Elon Musk at the Crossroads. Acquiring Twitter leads to all sorts of conflicts of interest

Elon Musk at the Crossroads.  Acquiring Twitter leads to all sorts of conflicts of interest

Elon Musk at the Crossroads. Acquiring Twitter leads to all sorts of conflicts of interest

Billionaire promises to make speech more free in networks, which is a difficult task to achieve

Economist

The acquisition of Twitter by Elon Musk raises doubts about a possible conflict of interest, mainly in China, where Tesla is trying to grow, but at the same time the social network faces many restrictions.
The acquisition of Twitter by Elon Musk raises doubts about a possible conflict of interest, mainly in China, where Tesla is trying to grow, but at the same time the social network faces many restrictions.

Elon Musk, the world’s richest man, called Twitter a “de facto public square.” On April 25, he reached an agreement that it would be a private ransom with one of the greatest levers in history. Musk, the head of companies, including automaker Tesla and aerospace company SpaceX, has put together a full cash offer worth about $ 44 billion. Musk himself provides a large portion of the financing, in the form of $ 21 billion in equity and $ 12.5 billion in loans, to Tesla’s shares. If this is a big deal from a business standpoint, it could be even more of what it means to regulate online speech.

Twitter is clearly not an attractive business. With 217 million daily users, it is smaller than Facebook, the world’s largest social network, and far behind Instagram, TikTok and Snapchat. Its stock price has been rising over the years: last month it was lower than it was at the 2013 IPO.

But Musk is not as interested in Twitter as he is in business. “I’m not interested in economics at all,” he told a TED conference earlier this month. “It is only my strong, intuitive feeling that the existence of a public platform that is highly credible and widely inclusive is extremely important for the future of civilization.”

His willingness to spend much of his fortune to make Twitter more “inclusive” followed a period when he tightened his content moderation. Ten years ago, Twitter executives joked that the company was the “wing of the Freedom of Speech Party.” But the Donald Trump presidency and the Covid-19 pandemic have convinced the company (and most other social networks) that freedom of speech had some downsides. Trump has finally been banned from Twitter, as well as Facebook, YouTube and others, following the January 2021 Capitol riot. Misinformation about Covid and other topics was flagged and blocked. In the first half of 2021, Twitter deleted 5.9 million content, up from 1.9 million two years ago. During the same period, 1.2 million accounts were suspended, an increase of 700,000.

How could Musk change things? He said he would publish the Twitter code, including the recommendations algorithm, to make it more transparent. It offers authentication to all users and “defeat spam bots”. And he will be “very wary of permanent bans,” preferring “Time Out,” He told TED. It provides a breathing space for Trump and other banned politicians, backed by groups such as the American Civil Liberties Union, which considers Musk to be one of the largest donors.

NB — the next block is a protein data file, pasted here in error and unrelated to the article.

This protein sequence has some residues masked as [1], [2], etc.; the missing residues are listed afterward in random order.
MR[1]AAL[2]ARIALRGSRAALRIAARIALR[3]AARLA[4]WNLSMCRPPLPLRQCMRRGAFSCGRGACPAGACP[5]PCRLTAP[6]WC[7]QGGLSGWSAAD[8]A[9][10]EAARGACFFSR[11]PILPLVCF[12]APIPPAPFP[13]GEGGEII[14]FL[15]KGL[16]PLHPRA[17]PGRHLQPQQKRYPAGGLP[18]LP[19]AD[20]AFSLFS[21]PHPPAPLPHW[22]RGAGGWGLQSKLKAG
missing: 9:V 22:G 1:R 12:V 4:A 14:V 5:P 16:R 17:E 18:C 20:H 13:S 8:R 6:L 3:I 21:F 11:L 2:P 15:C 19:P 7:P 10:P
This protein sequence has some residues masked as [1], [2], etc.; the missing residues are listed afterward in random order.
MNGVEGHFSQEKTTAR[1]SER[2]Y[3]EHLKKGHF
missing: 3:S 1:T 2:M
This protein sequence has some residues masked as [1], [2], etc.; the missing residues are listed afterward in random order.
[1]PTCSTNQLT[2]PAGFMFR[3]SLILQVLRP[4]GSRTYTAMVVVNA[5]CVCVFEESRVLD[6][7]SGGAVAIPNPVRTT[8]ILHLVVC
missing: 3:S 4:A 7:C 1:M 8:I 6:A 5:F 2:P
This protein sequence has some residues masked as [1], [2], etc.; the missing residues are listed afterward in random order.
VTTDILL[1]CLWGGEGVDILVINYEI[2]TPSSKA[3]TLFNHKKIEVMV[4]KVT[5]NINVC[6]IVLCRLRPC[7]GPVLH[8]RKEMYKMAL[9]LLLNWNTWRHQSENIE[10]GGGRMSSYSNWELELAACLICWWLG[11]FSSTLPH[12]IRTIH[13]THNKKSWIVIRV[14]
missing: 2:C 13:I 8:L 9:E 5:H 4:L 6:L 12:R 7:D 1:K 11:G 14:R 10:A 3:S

If Twitter takes a purist line on freedom of speech, then the winners could be its most critical rivals, suggests Evelyn Duke, an online speech expert at Harvard Law School. So far, major social networks have established policies for moderating similar content, each of which hates to be distinctive. “You can imagine Twitter where Trump returns to his platform with only headlines all day, every day, while other platforms sit back and eat popcorn,” he said.

It seems that Musk did not think about being in the headlines. And yet, you may find it harder than you expect to be in moderation. A boycott of advertisers, which provides almost all of Twitter’s revenue, may not bother you. But the Twitter app relies on the distribution of Apple and Google app stores; Both stopped after the Parler Capitol riot. Governments are also tightening laws on online speech. On April 23, the EU announced that it had agreed to a draft of a new law on digital services that would force social networks to have more tight control over speech on their platforms. Britain is preparing an even tougher online security bill. Twitter sent 43,000 requests to delete content under local law in the first half of 2021, more than double what it did two years ago.

Another question is whether Muskie will be able to uphold his own principles. Social networks face a conflict of interest when the people who set the policy for moderation are also responsible for growth, says Duek. Would Musk’s approach to free speech be influenced by his many other interests? Tesla, for example, hopes to expand into China, whose state-owned media receives well-known warning labels from Twitter. As a Twitter user, Musk has a history of using the platform in retaliation. He was sued (unsuccessfully) after being labeled an insult to an online enemy; And a few weeks ago, after a disagreement with Bill Gates, he posted an unusual picture of the Microsoft founder with the caption “In case you need a long loss”.

Musk insists that as the owner of the platform, he will be impartial. “I hope even my worst critics will stay on Twitter, because that is what freedom of speech means,” he wrote on Twitter on April 25, shortly before the company board agreed to his offer. Some users had other ideas: The same day the trend was “Trump Twitter”.

Economist

Source: La Nacion

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